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       setkeycodes scancode keycode ...


       The setkeycodes command reads its arguments two at a time,
       each  pair of arguments consisting of a scancode (given in
       hexadecimal) and a keycode (given in  decimal).  For  each
       such  pair, it tells the kernel keyboard driver to map the
       specified scancode to the specified keycode.

       This command is  useful  only  for  people  with  slightly
       unusual  keyboards,  that  have  a  few keys which produce
       scancodes that the kernel does not recognize.


       The usual PC keyboard produces a series of  scancodes  for
       each  key  press  and key release. (Scancodes are shown by
       showkey -s,  see  showkey(1).)   The  kernel  parses  this
       stream  of  scancodes, and converts it to a stream of key­
       codes (key press/release events).  (Keycodes are shown  by
       showkey.)   Apart  from a few scancodes with special mean­
       ing, and apart from the sequence  produced  by  the  Pause
       key,  and  apart  from  shiftstate  related scancodes, and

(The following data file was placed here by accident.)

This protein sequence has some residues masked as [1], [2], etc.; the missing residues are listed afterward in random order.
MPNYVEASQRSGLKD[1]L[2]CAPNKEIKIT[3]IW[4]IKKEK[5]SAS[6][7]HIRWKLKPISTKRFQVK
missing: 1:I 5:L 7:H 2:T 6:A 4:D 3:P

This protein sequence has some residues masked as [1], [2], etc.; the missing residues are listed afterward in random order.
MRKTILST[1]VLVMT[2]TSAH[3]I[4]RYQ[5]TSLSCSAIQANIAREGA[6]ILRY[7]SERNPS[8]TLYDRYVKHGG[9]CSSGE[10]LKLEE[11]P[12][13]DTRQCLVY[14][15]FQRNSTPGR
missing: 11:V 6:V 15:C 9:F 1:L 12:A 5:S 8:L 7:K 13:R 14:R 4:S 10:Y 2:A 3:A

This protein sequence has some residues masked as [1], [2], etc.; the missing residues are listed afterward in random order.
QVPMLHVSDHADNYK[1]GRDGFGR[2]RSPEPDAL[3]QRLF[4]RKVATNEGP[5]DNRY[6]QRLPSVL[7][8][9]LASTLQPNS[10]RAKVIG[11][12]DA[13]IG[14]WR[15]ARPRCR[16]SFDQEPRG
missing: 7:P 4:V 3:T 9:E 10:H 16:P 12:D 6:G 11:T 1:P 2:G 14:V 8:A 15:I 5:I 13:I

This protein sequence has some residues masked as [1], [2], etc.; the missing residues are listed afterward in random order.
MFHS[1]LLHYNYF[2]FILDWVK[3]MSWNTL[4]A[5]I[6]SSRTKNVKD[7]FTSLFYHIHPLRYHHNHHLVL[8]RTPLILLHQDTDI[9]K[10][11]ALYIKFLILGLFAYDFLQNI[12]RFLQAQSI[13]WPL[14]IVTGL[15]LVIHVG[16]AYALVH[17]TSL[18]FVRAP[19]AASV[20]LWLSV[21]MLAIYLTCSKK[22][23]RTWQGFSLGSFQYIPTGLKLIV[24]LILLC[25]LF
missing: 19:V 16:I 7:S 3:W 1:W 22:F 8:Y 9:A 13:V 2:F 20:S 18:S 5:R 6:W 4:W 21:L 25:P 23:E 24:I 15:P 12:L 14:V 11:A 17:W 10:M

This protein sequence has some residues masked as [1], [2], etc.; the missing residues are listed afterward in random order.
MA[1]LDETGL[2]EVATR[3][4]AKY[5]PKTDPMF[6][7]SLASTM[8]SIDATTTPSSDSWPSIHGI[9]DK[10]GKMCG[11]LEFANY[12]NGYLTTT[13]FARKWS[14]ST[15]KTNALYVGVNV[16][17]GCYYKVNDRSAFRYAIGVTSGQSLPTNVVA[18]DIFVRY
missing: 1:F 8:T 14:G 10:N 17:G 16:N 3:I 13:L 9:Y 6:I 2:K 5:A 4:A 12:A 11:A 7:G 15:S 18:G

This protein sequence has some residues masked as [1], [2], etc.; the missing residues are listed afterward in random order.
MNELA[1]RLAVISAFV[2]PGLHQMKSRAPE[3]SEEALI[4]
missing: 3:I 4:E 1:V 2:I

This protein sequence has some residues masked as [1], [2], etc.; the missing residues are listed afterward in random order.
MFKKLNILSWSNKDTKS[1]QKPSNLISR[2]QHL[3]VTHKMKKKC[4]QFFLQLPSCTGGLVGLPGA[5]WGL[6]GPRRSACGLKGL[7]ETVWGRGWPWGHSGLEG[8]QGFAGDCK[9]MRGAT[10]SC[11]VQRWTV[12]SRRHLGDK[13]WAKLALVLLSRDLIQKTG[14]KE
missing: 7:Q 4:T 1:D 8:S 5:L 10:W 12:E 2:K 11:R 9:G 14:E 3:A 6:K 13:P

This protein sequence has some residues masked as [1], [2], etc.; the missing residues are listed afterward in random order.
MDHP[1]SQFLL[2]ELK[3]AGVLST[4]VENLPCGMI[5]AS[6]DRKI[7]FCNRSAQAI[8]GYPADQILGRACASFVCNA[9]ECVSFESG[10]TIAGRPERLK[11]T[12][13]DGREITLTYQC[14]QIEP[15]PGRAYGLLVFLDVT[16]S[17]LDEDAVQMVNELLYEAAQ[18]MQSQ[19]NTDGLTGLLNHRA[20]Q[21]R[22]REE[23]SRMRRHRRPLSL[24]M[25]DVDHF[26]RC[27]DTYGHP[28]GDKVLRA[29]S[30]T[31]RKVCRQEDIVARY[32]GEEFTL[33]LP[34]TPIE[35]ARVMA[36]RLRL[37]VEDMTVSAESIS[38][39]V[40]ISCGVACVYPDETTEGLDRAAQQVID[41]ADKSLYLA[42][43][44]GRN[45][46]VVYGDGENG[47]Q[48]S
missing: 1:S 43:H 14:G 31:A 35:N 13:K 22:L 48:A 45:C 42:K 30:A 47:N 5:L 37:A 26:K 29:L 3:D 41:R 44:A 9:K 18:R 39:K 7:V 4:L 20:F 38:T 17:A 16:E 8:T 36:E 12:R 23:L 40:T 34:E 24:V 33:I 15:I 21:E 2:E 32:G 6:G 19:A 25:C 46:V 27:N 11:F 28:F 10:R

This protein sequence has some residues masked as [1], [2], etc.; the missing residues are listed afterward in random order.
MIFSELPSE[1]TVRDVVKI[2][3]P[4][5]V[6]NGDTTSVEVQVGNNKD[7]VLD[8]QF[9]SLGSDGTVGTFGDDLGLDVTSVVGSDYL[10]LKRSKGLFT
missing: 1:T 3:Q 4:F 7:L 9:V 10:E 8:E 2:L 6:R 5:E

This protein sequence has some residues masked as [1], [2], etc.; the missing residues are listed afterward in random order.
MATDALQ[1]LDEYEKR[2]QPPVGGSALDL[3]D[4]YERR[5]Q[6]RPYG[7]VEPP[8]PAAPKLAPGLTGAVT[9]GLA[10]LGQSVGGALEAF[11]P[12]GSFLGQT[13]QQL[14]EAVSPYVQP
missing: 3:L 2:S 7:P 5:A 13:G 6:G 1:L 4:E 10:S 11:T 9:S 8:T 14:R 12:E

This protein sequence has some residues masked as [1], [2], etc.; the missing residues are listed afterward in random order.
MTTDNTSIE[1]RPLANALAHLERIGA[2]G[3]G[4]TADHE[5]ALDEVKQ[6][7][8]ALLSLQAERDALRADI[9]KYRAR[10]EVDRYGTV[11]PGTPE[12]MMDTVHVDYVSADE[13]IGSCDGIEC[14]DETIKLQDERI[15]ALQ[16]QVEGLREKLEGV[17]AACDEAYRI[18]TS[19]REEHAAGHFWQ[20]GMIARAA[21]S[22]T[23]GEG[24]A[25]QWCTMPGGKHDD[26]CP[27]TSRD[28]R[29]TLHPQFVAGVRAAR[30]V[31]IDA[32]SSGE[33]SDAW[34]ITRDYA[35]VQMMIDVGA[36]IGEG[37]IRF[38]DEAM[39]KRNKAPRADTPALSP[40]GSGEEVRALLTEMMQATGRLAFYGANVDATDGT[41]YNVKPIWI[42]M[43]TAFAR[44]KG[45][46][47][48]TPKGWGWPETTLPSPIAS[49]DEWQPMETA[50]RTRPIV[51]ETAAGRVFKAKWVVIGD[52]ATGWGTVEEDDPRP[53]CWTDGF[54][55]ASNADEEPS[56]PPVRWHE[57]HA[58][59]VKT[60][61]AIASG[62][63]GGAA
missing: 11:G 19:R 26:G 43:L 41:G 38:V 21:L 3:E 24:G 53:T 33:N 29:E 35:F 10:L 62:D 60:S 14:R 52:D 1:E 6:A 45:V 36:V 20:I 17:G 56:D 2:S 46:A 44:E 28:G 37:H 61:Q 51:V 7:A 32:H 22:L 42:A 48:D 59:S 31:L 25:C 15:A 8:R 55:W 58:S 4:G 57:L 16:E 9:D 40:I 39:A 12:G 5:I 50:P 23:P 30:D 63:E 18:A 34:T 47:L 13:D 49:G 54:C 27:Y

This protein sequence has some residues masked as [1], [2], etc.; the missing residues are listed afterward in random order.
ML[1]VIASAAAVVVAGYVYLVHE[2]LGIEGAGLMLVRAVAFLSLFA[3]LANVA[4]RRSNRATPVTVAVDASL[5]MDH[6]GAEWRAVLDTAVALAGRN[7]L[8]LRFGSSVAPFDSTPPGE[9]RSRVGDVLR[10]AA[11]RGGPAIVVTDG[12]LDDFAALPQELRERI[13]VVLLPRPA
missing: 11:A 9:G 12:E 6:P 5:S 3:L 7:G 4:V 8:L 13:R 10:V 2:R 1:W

apart from the key up/down bit, the  stream  of  scancodes
       consists  of  unescaped  scancodes xx (7 bits) and escaped
       scancodes e0 xx (8+7 bits).  It is hardwired in  the  cur­
       rent  kernel  that  in  the range 1-88 (0x01-0x58) keycode
       equals scancode. For the remaining  scancodes  (0x59-0x7f)
       or  scancode pairs (0xe0 0x00 - 0xe0 0x7f) a corresponding
       keycode can be assigned (in the range 1-127).   For  exam­
       ple, if you have a Macro key that produces e0 6f according
       to showkey(1), the command
              setkeycodes e06f 112
       will assign the keycode 112 to it,  and  then  loadkeys(1)
       can be used to define the function of this key.




       The  keycodes of X have nothing to do with those of Linux.
       Unusual keys can be made  visible  under  Linux,  but  not
       under X.


       dumpkeys (1), loadkeys (1), showkey (1), getkeycodes (8)

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